The opinion of the court was delivered by: Justice Cousins
Bruce Golden, the appellant, filed suit against the appellees, law firm McDermott, Will & Emery, as well as certain partners in their individual capacities. Golden alleged that the appellees breached the partnership agreement by expelling him in contravention of specified procedures, breached their fiduciary duty as co-partners and committed fraud in misrepresenting and withholding information from him while his severance agreement was being negotiated, and breached the severance agreement by not paying him the full amount due under it.
Upon a section 2-619 (735 5/2--619 (West 1994)) motion by appellees, the judge dismissed the complaint on the basis of various defenses, including the statute of limitations and a release signed by Golden as part of the severance agreement. Golden appeals, claiming that the trial court erred in granting the motion to dismiss his complaint. The plaintiff's complaint alleged, inter alia, (1) breach of contract, (2) breach of fiduciary duty, and (3) duress. The plaintiff also contends that the trial court erred in not allowing him leave to amend his complaint a third time.
The appellant, Bruce Golden, is a securities lawyer who worked for the appellee law firm McDermott, Will & Emery (MWE) for 21 years. He joined the firm in 1970, was made an income partner in 1976 and was made a capital partner in 1981. Among the clients he brought to MWE were a public real estate syndicator known as Avanti Associates (Avanti), and its promoter, Timothy Sasak.
In 1989, a class action suit (the Avanti suit) was brought against Sasak and Avanti for, among other things, violation of securities laws in the sale of its partnership assets. MWE was also named as a defendant. The plaintiffs sought to recover $120 million from MWE.
Golden alleges that shortly prior to the Avanti suit, MWE obtained a malpractice insurance policy with Attorney's Liability Assurance Society, Ltd. (ALAS). The claims from the Avanti suit were the first that ALAS had to pay out for MWE, and ALAS said that those claims were the largest it had ever been required to cover for any firm.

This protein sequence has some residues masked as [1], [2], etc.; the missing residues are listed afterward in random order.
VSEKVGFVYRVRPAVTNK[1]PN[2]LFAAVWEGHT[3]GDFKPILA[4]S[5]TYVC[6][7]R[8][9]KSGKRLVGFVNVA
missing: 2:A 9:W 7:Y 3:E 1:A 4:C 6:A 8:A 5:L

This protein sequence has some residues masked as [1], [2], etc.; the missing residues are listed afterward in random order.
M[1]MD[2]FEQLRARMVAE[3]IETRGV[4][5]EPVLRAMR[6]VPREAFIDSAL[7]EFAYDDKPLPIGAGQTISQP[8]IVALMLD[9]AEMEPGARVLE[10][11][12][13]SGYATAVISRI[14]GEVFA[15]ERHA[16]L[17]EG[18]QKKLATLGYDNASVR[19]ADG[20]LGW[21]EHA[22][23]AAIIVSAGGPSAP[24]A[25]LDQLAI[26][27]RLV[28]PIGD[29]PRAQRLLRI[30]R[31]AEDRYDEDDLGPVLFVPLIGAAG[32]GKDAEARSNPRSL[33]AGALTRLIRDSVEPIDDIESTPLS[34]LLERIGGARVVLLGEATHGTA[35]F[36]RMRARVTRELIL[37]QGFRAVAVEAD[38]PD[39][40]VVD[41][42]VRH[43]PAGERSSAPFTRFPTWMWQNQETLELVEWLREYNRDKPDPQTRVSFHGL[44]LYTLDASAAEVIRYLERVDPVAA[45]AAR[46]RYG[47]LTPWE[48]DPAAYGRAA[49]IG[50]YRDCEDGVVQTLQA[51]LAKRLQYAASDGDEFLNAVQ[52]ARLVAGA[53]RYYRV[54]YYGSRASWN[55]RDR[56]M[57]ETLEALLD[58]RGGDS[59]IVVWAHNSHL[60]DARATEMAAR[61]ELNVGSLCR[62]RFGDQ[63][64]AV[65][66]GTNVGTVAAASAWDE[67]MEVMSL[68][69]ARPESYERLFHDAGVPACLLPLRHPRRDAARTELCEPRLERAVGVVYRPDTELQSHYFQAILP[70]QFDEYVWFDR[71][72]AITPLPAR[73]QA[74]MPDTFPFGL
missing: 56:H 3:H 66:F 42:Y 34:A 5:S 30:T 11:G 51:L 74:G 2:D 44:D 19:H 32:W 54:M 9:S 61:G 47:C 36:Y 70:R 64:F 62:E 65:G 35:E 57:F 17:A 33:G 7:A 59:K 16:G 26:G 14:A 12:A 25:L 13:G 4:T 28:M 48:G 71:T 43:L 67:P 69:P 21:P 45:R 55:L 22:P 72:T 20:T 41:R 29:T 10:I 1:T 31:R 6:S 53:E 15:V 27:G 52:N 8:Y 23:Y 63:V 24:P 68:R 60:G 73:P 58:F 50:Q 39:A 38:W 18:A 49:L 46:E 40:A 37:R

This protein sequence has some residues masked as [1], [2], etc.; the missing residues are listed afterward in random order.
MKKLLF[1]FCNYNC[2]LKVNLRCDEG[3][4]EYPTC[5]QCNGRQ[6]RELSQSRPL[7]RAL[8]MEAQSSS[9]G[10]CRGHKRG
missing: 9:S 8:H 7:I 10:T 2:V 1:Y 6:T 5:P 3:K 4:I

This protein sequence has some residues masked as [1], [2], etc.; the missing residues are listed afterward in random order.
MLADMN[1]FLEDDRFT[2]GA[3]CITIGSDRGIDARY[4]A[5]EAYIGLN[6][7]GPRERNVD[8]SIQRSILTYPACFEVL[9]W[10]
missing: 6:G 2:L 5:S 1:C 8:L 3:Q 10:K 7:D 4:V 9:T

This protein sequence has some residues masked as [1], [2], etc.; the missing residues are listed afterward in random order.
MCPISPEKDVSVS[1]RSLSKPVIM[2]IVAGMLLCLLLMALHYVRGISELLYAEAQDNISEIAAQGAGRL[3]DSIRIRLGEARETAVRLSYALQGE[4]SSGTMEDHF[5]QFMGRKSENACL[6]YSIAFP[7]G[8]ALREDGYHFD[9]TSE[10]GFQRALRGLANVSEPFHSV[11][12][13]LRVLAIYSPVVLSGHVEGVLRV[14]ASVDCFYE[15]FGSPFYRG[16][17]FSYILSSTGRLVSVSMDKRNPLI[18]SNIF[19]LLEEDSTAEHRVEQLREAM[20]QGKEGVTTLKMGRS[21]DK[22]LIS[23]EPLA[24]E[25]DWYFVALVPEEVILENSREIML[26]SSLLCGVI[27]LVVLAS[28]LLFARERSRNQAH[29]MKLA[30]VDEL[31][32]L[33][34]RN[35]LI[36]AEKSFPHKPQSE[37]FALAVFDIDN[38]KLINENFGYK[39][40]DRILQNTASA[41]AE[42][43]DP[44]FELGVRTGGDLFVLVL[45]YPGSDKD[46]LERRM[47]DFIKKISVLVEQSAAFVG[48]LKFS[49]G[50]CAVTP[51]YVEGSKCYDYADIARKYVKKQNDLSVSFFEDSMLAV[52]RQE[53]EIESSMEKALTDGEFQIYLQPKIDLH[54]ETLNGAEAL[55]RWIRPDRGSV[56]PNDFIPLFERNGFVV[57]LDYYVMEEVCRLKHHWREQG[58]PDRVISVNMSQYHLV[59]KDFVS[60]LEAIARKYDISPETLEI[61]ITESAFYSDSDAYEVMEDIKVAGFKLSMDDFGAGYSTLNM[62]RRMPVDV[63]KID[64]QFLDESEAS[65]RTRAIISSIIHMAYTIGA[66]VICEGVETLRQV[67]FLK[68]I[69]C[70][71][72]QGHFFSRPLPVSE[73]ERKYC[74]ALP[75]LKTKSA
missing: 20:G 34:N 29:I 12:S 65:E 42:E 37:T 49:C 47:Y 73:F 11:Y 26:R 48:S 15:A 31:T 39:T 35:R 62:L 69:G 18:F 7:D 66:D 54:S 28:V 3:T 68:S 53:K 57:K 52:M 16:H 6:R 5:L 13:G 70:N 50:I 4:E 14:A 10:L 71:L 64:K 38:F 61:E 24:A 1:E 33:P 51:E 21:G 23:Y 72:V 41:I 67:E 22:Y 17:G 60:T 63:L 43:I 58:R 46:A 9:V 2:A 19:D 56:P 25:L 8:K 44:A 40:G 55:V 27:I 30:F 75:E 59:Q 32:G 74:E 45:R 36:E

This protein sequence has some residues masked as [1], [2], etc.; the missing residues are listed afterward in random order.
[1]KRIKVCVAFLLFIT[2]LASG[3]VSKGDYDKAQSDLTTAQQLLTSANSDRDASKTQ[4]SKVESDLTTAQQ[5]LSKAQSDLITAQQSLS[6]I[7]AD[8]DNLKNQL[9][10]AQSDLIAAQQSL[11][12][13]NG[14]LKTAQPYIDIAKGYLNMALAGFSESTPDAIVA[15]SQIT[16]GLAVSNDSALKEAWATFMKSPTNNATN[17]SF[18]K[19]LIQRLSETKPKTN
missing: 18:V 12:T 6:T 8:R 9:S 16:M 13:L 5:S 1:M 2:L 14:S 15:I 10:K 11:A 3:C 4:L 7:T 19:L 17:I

Golden also alleges that ALAS was hesitant to renew MWE's insurance policy as a result of the Avanti suit and that MWE had talks with ALAS in order to save its coverage. ALAS, he alleges, wanted him removed from the firm, and MWE acceded. MWE postponed his termination, Golden claims, because it needed his cooperation in the Avanti litigation.
Golden further alleges that from the time of the Avanti suit MWE began to limit his participation in partnership business and reduced his partnership interest. In particular, he alleges the following: (1) around the beginning of 1990, he was told that John McDermott, a partner of MWE and a named defendant in this suit, had directed that he not be given any more work for United Airlines, a major MWE client for which Golden had been doing much work; (2) from that time he was not given any "meaningful assignments" with United or any other MWE client; (3) John McDermott told him that he should not bring in any new business and McDermott also took over his contact list, purportedly in order to ease his workload; and (4) late in 1990, partner Robert McDermott suggested that he look into non-legal careers.